I’m sitting here at the library, attempting to create an editorial calendar for my blog, while my four-year old daughter enjoys her weekly Storytime session. Unlike the other moms, I am not participating with my daughter, marching around the room, waving my duck sign, or listening intently to the stories about spring.
No, I am situated on the other side of the glass, nestled in a comfortable chair by the dormant fireplace. Instead of joining the other moms, dads, and grandparents, I am instead enjoying the view of my little girl, who sits spellbound before Mrs. K, the librarian, as she reads a colorful book and arranges figures on the flannel board.
It took having five children to realize I don’t need to micromanage every moment of my daughter’s existence. I can allow her to experience life independent of me in these small ways, which will only grow more and more frequent and substantial as the years pass.
My heart wells up with love for my daughter as I watch her from a distance. Close up, I admit I get distracted, comparing her to the other children and concerning myself with her behavior. Is she sitting as nicely as the other children? Is she the only one who came with un-brushed hair and too-short sleeves for her ever-lengthening arms? Is she participating? Getting her turn?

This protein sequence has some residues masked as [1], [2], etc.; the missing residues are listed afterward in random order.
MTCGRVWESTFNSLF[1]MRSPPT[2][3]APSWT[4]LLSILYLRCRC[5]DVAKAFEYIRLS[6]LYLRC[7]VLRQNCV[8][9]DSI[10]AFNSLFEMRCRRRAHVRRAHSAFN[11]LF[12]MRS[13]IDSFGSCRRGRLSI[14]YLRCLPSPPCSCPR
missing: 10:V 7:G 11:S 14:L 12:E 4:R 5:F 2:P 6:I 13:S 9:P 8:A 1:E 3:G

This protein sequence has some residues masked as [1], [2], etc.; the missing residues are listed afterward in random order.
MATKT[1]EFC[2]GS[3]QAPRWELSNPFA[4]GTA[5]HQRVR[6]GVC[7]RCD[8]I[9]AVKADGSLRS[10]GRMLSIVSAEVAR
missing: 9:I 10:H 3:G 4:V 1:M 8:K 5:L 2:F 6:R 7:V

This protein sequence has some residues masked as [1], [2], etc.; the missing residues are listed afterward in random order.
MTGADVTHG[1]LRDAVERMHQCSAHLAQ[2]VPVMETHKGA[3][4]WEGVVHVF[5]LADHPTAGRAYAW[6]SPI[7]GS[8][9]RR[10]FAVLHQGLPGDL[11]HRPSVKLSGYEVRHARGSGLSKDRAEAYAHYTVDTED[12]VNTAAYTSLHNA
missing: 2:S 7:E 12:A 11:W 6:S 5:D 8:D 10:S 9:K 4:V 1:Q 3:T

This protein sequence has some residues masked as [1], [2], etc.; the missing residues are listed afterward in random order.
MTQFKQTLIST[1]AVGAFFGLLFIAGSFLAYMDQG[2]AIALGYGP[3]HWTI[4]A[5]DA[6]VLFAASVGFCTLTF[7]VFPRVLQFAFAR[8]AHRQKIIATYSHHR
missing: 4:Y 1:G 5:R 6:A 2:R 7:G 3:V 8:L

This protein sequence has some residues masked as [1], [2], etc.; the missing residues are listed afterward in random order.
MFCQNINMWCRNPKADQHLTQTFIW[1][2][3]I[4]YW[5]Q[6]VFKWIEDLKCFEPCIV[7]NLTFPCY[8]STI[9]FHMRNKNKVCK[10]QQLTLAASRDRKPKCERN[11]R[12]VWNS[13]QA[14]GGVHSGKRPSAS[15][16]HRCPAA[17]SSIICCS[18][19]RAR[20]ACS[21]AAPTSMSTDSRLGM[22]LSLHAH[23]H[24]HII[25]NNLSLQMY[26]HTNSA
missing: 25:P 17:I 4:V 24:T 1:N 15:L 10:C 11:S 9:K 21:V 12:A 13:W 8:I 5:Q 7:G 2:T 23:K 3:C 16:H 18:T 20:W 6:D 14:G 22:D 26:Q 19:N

From here, though, all I see is Skyler. I see her attentive, upturned face, her eagerness to help and contribute, her smile of wonder at each newly turned page. I see her watching the other girls, and my heart pangs. Is she falling prey to comparison too, already? As she follows Mrs. K around the room to the beat of the song about raindrops, she spots me through the glass partition, and her bright smile tells me all I need to know. I need not have worried.
There is a special kind of motherly admiration which I only experience when I observe my children from afar: still within reach, but out of my direct influence. Without the filter of correction or exasperation, I have a clear view of their particular, innate beauty . . . and of their smallness. (Don’t children seem as large as life itself when we are in direct contact with them?) I love these moments most of all, I think, because they remind me of my purpose as a mom and the high call I have to love and raise them well.
There’s another moment I love equally as well. When the children head to the tables to begin their craft for the day (today it is gluing tissue paper pieces onto a pre-printed rainbow sheet), it is my custom to poke in and make sure Skyler knows how to do the project. She is already making each bow a multi-colored masterpiece, even though she is well aware of the distinctive hues of the rainbow. I praise her creativity and remind her I will be sitting just outside, when she says, “Why don’t you sit here, by me?”
This is an invitation I wouldn’t pass up for the world. “Okay, I will. Should I make a rainbow too?” I ask, sliding into the chair beside her.
She nods, and we create rainbows- together.